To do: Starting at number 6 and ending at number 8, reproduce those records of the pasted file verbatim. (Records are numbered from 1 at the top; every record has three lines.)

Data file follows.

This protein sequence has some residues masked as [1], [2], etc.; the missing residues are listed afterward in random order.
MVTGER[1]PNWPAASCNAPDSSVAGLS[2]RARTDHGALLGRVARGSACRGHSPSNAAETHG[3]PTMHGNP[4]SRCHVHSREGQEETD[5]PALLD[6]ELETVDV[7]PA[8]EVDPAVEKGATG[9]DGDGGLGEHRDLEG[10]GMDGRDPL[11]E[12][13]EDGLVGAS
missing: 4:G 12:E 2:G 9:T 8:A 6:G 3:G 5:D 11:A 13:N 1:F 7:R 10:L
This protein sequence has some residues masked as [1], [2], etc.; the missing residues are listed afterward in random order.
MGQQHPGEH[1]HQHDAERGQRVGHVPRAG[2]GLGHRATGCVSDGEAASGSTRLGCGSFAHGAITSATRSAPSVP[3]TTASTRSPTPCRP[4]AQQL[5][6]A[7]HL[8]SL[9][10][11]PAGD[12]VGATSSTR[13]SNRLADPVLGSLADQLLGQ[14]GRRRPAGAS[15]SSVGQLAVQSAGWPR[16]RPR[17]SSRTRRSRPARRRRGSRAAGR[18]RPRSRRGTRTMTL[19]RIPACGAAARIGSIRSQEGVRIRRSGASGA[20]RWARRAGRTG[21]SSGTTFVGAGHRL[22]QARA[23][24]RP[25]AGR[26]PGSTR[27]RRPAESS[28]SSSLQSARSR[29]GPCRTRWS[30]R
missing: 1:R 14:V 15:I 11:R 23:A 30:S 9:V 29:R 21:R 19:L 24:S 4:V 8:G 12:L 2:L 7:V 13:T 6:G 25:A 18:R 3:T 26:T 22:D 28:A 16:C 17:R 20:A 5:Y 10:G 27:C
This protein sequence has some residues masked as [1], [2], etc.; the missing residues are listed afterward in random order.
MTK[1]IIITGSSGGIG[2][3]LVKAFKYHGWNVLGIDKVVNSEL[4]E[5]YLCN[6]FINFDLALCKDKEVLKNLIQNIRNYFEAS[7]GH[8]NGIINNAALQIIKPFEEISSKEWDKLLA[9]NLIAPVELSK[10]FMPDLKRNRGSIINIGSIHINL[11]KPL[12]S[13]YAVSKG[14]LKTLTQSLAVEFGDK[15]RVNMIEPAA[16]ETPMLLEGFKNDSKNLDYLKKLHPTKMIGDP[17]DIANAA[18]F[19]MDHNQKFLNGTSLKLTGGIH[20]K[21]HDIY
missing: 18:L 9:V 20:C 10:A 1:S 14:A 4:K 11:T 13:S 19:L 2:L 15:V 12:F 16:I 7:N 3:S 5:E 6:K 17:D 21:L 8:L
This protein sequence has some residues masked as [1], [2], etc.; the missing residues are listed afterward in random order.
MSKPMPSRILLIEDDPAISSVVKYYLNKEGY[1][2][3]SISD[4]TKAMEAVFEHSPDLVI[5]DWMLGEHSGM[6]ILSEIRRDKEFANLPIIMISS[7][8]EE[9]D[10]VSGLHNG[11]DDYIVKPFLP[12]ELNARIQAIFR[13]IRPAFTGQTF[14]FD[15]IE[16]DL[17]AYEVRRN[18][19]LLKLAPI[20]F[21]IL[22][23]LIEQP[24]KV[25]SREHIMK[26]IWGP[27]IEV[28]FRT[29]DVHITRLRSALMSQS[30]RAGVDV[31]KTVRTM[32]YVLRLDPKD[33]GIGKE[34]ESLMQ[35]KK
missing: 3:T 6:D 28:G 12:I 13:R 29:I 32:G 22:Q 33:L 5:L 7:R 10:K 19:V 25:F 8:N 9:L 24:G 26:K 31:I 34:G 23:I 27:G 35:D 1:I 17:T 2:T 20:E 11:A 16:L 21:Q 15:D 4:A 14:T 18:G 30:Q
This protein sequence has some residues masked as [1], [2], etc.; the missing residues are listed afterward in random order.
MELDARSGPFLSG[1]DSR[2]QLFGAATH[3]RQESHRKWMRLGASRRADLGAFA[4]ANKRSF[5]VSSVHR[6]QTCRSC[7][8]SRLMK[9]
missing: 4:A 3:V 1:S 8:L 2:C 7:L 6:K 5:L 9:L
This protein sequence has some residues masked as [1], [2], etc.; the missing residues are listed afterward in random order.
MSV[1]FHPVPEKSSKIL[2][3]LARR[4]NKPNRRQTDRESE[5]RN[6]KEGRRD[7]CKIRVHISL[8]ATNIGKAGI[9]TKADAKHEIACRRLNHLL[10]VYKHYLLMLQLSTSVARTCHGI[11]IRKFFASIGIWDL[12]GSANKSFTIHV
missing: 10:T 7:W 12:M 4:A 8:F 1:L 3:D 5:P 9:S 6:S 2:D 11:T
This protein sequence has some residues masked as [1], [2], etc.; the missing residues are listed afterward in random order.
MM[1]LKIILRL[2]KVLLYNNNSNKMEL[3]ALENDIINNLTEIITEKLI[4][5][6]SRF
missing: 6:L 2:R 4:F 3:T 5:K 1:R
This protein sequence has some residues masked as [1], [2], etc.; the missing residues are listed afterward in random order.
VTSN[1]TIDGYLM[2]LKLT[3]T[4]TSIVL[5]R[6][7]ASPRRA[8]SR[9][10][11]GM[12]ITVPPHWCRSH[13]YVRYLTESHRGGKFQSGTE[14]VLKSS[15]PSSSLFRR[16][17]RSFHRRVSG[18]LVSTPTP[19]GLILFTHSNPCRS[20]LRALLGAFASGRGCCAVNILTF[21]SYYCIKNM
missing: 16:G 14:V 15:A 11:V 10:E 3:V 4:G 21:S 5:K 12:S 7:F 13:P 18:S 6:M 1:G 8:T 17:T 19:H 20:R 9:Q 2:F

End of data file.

This protein sequence has some residues masked as [1], [2], etc.; the missing residues are listed afterward in random order.
MSV[1]FHPVPEKSSKIL[2][3]LARR[4]NKPNRRQTDRESE[5]RN[6]KEGRRD[7]CKIRVHISL[8]ATNIGKAGI[9]TKADAKHEIACRRLNHLL[10]VYKHYLLMLQLSTSVARTCHGI[11]IRKFFASIGIWDL[12]GSANKSFTIHV
missing: 10:T 7:W 12:M 4:A 8:F 1:L 3:D 5:P 9:S 6:S 2:D 11:T
This protein sequence has some residues masked as [1], [2], etc.; the missing residues are listed afterward in random order.
MM[1]LKIILRL[2]KVLLYNNNSNKMEL[3]ALENDIINNLTEIITEKLI[4][5][6]SRF
missing: 6:L 2:R 4:F 3:T 5:K 1:R
This protein sequence has some residues masked as [1], [2], etc.; the missing residues are listed afterward in random order.
VTSN[1]TIDGYLM[2]LKLT[3]T[4]TSIVL[5]R[6][7]ASPRRA[8]SR[9][10][11]GM[12]ITVPPHWCRSH[13]YVRYLTESHRGGKFQSGTE[14]VLKSS[15]PSSSLFRR[16][17]RSFHRRVSG[18]LVSTPTP[19]GLILFTHSNPCRS[20]LRALLGAFASGRGCCAVNILTF[21]SYYCIKNM
missing: 16:G 14:V 15:A 11:V 10:E 3:V 4:G 21:S 5:K 12:S 7:F 13:P 18:S 6:M 1:G 8:T 17:T 19:H 20:R 9:Q 2:F